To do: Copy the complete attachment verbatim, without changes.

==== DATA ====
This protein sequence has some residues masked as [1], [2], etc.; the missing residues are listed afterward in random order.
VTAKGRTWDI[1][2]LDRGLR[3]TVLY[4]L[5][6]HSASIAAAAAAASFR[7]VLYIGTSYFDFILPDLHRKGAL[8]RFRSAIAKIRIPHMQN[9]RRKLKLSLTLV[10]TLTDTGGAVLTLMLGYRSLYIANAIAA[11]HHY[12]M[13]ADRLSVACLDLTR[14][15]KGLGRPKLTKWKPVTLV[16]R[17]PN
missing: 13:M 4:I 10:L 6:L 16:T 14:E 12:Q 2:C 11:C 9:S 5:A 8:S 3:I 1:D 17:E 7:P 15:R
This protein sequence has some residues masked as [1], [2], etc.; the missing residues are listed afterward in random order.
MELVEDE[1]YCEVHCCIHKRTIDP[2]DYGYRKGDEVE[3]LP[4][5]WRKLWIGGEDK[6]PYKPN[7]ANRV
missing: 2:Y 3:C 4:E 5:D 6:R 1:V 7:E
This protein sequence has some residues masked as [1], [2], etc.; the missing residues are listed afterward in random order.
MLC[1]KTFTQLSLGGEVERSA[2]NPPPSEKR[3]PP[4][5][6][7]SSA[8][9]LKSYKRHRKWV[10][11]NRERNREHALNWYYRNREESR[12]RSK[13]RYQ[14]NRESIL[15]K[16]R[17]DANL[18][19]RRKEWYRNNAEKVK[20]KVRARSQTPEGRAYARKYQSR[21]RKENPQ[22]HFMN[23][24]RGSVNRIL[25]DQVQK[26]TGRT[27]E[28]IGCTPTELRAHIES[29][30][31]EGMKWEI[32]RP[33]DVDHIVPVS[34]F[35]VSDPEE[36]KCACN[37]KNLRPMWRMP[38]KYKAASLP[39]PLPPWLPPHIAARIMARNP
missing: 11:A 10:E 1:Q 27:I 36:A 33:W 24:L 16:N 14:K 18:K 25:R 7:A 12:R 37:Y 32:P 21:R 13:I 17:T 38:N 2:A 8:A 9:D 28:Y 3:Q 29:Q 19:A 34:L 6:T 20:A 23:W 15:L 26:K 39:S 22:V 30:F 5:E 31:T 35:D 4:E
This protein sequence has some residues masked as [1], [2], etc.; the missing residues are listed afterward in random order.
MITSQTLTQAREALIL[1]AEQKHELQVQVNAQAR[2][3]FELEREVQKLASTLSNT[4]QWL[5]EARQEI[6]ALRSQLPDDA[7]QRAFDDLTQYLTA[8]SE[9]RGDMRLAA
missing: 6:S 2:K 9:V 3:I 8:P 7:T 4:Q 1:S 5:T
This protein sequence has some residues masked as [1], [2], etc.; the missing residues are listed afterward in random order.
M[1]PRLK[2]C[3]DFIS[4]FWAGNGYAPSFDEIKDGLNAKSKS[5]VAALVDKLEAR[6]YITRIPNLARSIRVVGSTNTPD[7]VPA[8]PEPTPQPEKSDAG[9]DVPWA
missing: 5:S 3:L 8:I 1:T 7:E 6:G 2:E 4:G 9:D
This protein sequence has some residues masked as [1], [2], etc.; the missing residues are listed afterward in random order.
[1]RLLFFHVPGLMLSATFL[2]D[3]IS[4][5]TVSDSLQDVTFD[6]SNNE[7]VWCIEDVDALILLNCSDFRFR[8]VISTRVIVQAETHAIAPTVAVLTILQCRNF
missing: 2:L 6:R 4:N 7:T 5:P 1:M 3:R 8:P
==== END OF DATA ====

This protein sequence has some residues masked as [1], [2], etc.; the missing residues are listed afterward in random order.
VTAKGRTWDI[1][2]LDRGLR[3]TVLY[4]L[5][6]HSASIAAAAAAASFR[7]VLYIGTSYFDFILPDLHRKGAL[8]RFRSAIAKIRIPHMQN[9]RRKLKLSLTLV[10]TLTDTGGAVLTLMLGYRSLYIANAIAA[11]HHY[12]M[13]ADRLSVACLDLTR[14][15]KGLGRPKLTKWKPVTLV[16]R[17]PN
missing: 13:M 4:I 10:L 6:L 16:T 14:E 12:Q 2:C 11:C 9:S 5:A 8:S 3:I 1:D 17:E 7:P 15:R
This protein sequence has some residues masked as [1], [2], etc.; the missing residues are listed afterward in random order.
MELVEDE[1]YCEVHCCIHKRTIDP[2]DYGYRKGDEVE[3]LP[4][5]WRKLWIGGEDK[6]PYKPN[7]ANRV
missing: 2:Y 3:C 4:E 5:D 6:R 1:V 7:E
This protein sequence has some residues masked as [1], [2], etc.; the missing residues are listed afterward in random order.
MLC[1]KTFTQLSLGGEVERSA[2]NPPPSEKR[3]PP[4][5][6][7]SSA[8][9]LKSYKRHRKWV[10][11]NRERNREHALNWYYRNREESR[12]RSK[13]RYQ[14]NRESIL[15]K[16]R[17]DANL[18][19]RRKEWYRNNAEKVK[20]KVRARSQTPEGRAYARKYQSR[21]RKENPQ[22]HFMN[23][24]RGSVNRIL[25]DQVQK[26]TGRT[27]E[28]IGCTPTELRAHIES[29][30][31]EGMKWEI[32]RP[33]DVDHIVPVS[34]F[35]VSDPEE[36]KCACN[37]KNLRPMWRMP[38]KYKAASLP[39]PLPPWLPPHIAARIMARNP
missing: 11:A 10:E 1:Q 27:I 36:A 33:W 24:L 16:N 14:K 18:K 25:R 7:A 12:R 37:Y 32:P 21:R 13:I 17:T 38:N 2:A 8:A 9:D 28:Y 3:Q 29:Q 19:A 34:L 6:T 20:A 23:W 15:L 26:K 39:S 22:V 30:F 5:E 31:T 35:D 4:E
This protein sequence has some residues masked as [1], [2], etc.; the missing residues are listed afterward in random order.
MITSQTLTQAREALIL[1]AEQKHELQVQVNAQAR[2][3]FELEREVQKLASTLSNT[4]QWL[5]EARQEI[6]ALRSQLPDDA[7]QRAFDDLTQYLTA[8]SE[9]RGDMRLAA
missing: 6:S 2:K 9:V 3:I 8:P 7:T 4:Q 1:S 5:T
This protein sequence has some residues masked as [1], [2], etc.; the missing residues are listed afterward in random order.
M[1]PRLK[2]C[3]DFIS[4]FWAGNGYAPSFDEIKDGLNAKSKS[5]VAALVDKLEAR[6]YITRIPNLARSIRVVGSTNTPD[7]VPA[8]PEPTPQPEKSDAG[9]DVPWA
missing: 5:S 3:L 8:I 1:T 7:E 6:G 2:E 4:G 9:D
This protein sequence has some residues masked as [1], [2], etc.; the missing residues are listed afterward in random order.
[1]RLLFFHVPGLMLSATFL[2]D[3]IS[4][5]TVSDSLQDVTFD[6]SNNE[7]VWCIEDVDALILLNCSDFRFR[8]VISTRVIVQAETHAIAPTVAVLTILQCRNF
missing: 2:L 6:R 4:N 7:T 5:P 1:M 3:R 8:P